I am on a coronary care ward. A couple of patients have gone into cardiac arrest and we have had to call the crash team. One woman had so many things wrong with her I was trying to think through the implications of each problem and how you would treat it. The trouble was the treatment for one problem – giving a drug for her heart – would cause problems for her kidneys, which were already failing. It was mind boggling.
It has been quite a transition from medical school. I have found it a lot more stressful than I thought. I was covering the ward on my own and at one point in the afternoon people were throwing more jobs at me than I could cope with. I was writing discharge letters, making referrals, prescribing fluids – and trying to cover the ward.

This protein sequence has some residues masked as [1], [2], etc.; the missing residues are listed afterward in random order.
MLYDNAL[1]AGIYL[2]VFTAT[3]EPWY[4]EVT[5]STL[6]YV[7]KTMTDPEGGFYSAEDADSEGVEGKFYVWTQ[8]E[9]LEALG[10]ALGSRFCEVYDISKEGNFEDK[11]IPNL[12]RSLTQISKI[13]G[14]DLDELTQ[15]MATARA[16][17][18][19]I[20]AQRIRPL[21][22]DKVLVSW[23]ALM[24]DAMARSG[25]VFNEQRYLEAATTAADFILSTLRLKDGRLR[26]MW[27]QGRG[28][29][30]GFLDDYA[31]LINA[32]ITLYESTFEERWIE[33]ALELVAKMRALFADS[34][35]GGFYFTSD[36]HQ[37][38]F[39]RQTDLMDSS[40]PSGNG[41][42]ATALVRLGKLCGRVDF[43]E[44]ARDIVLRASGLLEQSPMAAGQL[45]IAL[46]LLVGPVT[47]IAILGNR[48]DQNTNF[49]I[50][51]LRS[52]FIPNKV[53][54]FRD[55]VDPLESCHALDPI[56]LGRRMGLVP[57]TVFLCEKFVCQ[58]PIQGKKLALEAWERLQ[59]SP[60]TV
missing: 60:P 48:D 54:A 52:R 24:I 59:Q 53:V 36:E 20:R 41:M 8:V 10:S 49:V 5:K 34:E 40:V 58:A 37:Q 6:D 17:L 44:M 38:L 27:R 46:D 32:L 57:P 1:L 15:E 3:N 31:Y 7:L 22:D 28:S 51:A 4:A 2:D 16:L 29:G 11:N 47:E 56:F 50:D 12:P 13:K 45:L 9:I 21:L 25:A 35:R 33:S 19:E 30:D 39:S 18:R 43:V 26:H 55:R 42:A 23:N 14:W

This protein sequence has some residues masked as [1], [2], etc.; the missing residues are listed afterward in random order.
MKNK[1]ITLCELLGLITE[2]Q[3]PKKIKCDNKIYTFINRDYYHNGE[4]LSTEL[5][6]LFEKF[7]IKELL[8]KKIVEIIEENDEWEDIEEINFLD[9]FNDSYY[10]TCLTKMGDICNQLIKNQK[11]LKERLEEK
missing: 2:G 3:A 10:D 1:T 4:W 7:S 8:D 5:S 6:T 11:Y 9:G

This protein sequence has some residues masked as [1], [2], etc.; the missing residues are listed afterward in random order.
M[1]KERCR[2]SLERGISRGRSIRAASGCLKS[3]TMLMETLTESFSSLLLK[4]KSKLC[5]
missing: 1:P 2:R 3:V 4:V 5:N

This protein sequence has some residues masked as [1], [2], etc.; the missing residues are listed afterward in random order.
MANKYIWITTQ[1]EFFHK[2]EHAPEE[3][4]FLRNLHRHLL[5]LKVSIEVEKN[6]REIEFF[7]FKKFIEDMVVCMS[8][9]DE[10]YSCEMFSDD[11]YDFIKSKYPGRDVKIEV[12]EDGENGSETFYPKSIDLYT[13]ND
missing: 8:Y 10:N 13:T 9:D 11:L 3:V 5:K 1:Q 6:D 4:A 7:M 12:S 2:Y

As a first-year doctor, you are not so much a medic as a well-paid administrator – you spend your day on the phone, writing notes, organising beds and carrying out the tasks that make the ward run. My scariest moment was dealing with one of the patients who had a cardiac arrest. I was the first doctor on the scene, with the nurses, and made sure they were inserting cannulas and carrying out the necessary tasks. I did chest compressions for about 30 seconds – it is physically exhausting, so you swap around. The patient did come round but unfortunately he died later.
I had attended cardiac arrests before but as a student any contribution you make is a bonus. When it's your patient, it is another matter. You have to make the decisions about what treatments to give, what interventions to perform.